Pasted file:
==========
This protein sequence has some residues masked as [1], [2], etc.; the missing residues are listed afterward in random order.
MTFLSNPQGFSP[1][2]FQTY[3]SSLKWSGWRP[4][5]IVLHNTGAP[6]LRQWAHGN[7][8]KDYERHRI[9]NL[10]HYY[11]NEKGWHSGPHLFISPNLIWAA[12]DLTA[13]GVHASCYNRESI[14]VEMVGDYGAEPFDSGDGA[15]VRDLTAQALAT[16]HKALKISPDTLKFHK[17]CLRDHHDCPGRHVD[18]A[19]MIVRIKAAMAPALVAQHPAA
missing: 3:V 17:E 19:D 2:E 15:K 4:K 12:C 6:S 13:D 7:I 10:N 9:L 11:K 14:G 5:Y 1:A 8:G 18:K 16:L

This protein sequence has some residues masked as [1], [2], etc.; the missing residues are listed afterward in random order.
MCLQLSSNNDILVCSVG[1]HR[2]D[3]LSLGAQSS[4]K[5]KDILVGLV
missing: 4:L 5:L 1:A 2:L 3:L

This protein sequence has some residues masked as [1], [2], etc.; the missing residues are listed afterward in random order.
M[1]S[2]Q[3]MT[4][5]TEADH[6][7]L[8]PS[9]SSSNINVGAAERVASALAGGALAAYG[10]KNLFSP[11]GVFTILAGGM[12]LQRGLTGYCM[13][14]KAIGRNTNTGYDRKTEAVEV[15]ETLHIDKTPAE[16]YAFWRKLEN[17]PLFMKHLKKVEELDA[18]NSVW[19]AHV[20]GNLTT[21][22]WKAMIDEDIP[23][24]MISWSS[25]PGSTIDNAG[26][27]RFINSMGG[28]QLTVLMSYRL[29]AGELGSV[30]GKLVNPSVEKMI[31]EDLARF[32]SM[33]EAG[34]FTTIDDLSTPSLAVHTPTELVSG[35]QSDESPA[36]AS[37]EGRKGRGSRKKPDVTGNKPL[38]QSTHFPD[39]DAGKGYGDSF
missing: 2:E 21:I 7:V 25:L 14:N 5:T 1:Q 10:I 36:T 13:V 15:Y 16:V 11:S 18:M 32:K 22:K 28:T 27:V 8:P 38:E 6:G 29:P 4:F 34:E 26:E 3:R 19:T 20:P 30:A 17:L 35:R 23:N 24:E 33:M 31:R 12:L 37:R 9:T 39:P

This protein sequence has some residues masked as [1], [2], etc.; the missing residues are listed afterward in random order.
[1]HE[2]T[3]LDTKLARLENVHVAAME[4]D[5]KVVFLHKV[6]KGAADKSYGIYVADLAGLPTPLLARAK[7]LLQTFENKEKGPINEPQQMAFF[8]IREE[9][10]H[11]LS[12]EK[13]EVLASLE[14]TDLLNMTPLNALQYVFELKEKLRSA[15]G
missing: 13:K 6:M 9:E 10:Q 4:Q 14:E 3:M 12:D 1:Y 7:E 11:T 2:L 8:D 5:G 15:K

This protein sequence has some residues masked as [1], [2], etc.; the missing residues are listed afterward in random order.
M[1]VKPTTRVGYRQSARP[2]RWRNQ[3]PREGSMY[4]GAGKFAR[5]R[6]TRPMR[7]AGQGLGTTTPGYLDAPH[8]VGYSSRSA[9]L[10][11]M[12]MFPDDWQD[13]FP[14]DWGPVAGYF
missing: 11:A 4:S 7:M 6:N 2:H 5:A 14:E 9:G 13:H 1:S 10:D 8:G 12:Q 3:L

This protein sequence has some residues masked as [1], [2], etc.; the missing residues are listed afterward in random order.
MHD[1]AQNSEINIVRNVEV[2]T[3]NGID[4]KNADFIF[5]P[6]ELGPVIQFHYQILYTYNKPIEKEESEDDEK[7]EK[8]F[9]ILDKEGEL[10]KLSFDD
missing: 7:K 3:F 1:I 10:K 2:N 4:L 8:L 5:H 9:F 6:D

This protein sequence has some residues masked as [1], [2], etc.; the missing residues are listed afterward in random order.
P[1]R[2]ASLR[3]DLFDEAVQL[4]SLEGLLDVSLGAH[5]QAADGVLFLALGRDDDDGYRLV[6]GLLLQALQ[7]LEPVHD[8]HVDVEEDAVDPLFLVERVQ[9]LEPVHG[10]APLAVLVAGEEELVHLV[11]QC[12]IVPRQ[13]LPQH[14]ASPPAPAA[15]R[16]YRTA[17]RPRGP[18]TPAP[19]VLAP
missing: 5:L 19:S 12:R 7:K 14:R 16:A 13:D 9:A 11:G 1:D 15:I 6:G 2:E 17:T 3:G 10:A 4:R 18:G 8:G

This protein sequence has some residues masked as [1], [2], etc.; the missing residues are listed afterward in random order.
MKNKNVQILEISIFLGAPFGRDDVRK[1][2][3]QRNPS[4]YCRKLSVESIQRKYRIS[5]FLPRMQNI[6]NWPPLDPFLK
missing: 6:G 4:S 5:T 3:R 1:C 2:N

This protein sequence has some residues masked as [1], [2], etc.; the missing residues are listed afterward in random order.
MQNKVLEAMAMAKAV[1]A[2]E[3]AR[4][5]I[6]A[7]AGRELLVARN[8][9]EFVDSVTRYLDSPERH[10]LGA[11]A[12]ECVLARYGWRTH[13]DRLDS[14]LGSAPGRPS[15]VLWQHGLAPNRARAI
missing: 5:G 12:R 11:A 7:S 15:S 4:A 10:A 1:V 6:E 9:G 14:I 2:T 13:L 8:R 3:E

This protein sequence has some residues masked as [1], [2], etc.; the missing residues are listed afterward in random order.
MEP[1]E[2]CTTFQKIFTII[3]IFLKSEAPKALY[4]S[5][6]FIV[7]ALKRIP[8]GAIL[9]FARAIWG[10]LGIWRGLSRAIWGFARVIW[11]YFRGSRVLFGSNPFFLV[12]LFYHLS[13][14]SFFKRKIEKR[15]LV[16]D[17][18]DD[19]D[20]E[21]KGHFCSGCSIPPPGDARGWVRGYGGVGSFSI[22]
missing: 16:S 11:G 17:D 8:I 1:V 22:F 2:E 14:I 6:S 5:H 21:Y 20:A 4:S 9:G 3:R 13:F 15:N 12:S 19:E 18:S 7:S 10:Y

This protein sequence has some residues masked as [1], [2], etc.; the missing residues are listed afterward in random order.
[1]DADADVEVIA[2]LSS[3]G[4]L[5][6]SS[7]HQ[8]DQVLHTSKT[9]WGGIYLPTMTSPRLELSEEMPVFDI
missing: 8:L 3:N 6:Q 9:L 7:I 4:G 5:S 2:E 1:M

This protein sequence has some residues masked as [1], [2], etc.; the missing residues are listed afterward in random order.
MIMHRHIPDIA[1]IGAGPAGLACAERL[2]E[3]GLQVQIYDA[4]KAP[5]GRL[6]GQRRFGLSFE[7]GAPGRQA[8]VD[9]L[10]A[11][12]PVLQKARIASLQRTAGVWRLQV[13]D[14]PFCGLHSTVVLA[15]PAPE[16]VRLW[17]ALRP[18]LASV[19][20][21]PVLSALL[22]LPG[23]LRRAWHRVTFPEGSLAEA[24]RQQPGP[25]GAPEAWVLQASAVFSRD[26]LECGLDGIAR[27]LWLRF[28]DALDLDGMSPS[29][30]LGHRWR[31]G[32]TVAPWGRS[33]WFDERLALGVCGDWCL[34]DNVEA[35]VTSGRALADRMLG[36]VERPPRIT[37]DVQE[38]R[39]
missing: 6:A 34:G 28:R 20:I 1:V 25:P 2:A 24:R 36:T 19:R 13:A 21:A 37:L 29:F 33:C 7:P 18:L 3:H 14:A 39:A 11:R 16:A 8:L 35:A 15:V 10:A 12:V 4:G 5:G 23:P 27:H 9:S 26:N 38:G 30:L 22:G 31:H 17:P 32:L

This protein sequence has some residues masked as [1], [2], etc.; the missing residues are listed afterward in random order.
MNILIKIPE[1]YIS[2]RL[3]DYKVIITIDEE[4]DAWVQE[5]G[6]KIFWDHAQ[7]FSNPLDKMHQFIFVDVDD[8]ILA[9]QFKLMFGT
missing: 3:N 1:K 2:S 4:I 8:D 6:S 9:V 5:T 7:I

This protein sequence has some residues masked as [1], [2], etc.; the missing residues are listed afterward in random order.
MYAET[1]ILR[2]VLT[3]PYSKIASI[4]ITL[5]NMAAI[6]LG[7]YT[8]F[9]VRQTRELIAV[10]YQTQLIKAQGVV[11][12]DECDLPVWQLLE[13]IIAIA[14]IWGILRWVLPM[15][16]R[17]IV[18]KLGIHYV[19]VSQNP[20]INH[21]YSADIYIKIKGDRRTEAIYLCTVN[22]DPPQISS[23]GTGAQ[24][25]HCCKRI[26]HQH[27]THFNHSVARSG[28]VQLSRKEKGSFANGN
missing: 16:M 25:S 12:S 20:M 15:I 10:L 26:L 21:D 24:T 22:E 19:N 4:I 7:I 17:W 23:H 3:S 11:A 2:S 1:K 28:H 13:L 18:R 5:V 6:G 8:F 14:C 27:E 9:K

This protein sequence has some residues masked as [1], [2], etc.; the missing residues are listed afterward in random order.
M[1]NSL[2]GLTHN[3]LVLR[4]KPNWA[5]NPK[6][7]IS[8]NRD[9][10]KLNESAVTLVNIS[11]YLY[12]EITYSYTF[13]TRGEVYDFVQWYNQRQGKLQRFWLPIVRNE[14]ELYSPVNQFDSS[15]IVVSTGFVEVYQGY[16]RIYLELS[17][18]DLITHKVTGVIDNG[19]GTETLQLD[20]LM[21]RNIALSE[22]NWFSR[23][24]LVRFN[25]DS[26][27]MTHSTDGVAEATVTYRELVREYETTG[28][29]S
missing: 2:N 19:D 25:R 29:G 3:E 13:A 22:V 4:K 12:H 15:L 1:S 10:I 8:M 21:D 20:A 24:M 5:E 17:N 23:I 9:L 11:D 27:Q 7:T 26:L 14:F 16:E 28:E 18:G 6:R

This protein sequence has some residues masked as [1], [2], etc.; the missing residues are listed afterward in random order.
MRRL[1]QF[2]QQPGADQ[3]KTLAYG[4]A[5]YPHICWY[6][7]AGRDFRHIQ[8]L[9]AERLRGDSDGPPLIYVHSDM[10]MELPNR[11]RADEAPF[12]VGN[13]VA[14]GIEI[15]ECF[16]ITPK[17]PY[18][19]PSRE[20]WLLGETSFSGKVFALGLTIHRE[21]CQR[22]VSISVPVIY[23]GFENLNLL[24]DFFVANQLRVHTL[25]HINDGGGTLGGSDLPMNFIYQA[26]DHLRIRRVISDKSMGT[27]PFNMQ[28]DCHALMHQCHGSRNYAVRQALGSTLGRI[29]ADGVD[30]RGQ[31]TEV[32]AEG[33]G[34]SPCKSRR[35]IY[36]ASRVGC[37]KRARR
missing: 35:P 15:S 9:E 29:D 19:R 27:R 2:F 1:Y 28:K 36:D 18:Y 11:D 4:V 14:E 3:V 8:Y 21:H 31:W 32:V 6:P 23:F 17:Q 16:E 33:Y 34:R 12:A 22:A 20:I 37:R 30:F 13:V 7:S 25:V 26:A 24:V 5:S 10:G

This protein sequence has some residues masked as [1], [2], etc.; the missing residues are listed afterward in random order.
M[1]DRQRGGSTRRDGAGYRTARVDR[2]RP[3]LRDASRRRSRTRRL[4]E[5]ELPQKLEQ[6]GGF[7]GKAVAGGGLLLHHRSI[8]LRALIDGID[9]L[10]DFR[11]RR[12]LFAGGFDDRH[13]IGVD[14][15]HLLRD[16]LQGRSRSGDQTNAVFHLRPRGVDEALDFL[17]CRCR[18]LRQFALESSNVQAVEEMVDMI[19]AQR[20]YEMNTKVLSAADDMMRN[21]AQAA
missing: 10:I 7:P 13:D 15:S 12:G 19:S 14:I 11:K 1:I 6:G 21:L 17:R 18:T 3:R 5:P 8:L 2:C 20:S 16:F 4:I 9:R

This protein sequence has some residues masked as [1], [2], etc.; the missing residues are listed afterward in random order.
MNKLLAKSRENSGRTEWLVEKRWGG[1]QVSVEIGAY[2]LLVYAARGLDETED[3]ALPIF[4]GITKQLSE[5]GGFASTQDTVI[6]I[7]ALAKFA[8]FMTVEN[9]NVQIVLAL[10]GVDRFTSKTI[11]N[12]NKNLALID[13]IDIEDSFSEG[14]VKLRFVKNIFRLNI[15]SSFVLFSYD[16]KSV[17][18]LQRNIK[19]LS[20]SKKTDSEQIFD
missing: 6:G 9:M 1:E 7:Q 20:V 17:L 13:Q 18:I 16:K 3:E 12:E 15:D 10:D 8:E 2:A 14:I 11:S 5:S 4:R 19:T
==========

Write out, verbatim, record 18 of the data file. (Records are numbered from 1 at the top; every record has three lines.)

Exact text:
This protein sequence has some residues masked as [1], [2], etc.; the missing residues are listed afterward in random order.
MNKLLAKSRENSGRTEWLVEKRWGG[1]QVSVEIGAY[2]LLVYAARGLDETED[3]ALPIF[4]GITKQLSE[5]GGFASTQDTVI[6]I[7]ALAKFA[8]FMTVEN[9]NVQIVLAL[10]GVDRFTSKTI[11]N[12]NKNLALID[13]IDIEDSFSEG[14]VKLRFVKNIFRLNI[15]SSFVLFSYD[16]KSV[17][18]LQRNIK[19]LS[20]SKKTDSEQIFD
missing: 6:G 9:M 1:E 7:Q 20:V 17:L 13:Q 18:I 16:K 3:E 12:E 15:D 10:D 8:E 2:A 14:I 11:S 5:S 4:R 19:T